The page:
Nuclear energy faces an uncertain future globally as concerns over safety and cost dog the industry. But in the UK, foreign investors are queueing up to back projects. The latest is South Korea. Its biggest power company is in talks to join the consortium backing a nuclear power station in Cumbria, in a sign of the continuing allure of Britain’s atomic ambitions to international companies. Kepco said last week it was interested in taking a stake in NuGen, which is 60% owned by Japan’s Toshiba and 40% by France’s Engie, confirming what had been an open secret in the industry for months. Kepco’s president, Cho Hwan-eik, said that once the terms of a potential deal were ironed out, “we will be the first to jump into the race”. The idea of a Seoul-based company developing the Moorside plant near Sellafield is not as strange as it might seem. The UK government needs new nuclear power stations to meet greenhouse-gas reduction targets and keep the lights on as ageing coal and atomic plants are retired. This month, officials reiterated how important nuclear will be to Britain’s future energy security, with projections that showed 38% of power coming from nuclear by 2035, up from 24% last year. Potential investors have been drawn by the UK government’s enthusiasm and a nuclear standstill elsewhere, amid lingering safety fears in the wake of the Fukushima disaster and cost overruns at the Flamanville site in France which is using a new reactor design. As a result, South Korea has joined Japan, China and France in showing interest in British nuclear. Mycle Schneider, called the UK the “last hope” for the nuclear construction giants of the world. The Paris-based nuclear consultant said: “In Korea the political situation will dramatically change after the upcoming elections, [probably] not in favour of the nuclear industry. Success overseas will help survival at home. The Japanese industry clearly has no future at home and little prospects abroad [because of Fukushima].” Another lure for foreign companies is the prestige of having their reactor design pass the UK’s strict regulatory and licensing process. Antony Froggatt, a nuclear expert at the thinktank Chatham House, said: “It gives you that important status for getting orders elsewhere.” That is particularly true of the Chinese state-owned company, which is providing a third of the money for Hinkley and whose design for a reactor at Bradwell, Essex is expected to complete the UK regulatory process in 2021. “It would be important because it would be first time that reactor type was built outside China, so having it approved by the UK regulator would be significant,” said Atherton.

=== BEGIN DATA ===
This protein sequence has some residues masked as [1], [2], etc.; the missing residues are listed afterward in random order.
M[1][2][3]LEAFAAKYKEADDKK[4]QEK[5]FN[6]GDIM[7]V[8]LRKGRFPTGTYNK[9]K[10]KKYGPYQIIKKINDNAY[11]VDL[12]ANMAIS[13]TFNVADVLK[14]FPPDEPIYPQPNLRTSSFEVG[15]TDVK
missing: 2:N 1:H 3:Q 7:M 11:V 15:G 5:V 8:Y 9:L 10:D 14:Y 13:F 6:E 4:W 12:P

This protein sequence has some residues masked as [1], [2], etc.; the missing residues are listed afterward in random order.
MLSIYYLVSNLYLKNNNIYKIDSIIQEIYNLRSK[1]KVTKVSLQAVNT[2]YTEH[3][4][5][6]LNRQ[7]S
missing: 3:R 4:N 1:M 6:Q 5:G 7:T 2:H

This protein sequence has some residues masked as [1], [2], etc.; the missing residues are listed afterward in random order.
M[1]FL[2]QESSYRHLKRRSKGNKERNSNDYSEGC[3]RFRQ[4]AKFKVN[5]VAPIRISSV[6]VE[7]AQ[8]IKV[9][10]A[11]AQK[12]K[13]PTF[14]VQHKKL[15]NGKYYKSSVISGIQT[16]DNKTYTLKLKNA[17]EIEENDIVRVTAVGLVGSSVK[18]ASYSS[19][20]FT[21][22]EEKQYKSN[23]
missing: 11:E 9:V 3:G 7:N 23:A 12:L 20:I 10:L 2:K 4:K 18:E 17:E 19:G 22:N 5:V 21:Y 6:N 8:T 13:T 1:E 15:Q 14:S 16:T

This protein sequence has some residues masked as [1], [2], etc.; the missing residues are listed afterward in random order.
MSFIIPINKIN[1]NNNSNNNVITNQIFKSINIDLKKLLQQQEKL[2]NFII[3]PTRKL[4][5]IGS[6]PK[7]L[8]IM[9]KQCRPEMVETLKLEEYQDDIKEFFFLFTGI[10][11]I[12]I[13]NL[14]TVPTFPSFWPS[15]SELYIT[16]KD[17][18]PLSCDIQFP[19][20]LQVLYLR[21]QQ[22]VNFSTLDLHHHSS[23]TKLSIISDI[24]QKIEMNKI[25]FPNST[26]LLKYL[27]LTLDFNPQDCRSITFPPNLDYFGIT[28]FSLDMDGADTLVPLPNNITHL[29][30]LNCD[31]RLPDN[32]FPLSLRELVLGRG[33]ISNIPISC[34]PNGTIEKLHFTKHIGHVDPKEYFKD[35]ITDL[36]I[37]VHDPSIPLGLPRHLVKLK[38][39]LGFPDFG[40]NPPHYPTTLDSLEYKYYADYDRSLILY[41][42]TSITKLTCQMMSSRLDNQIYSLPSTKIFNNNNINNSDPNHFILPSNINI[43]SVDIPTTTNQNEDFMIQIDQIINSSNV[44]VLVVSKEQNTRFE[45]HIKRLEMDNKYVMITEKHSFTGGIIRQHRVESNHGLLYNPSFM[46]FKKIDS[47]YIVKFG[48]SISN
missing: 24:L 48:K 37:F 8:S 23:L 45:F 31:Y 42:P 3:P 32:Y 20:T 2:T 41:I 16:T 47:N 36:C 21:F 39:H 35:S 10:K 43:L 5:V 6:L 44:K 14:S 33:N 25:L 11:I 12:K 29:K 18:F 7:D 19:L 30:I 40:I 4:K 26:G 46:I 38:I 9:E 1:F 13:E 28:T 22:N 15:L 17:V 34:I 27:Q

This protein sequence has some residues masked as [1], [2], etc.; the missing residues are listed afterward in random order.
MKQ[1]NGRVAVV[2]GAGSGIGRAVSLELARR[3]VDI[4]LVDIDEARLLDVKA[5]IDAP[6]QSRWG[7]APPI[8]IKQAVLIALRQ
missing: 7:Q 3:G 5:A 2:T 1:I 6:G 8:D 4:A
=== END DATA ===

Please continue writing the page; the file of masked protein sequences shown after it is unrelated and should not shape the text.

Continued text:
Observer 25th March 2017 read more »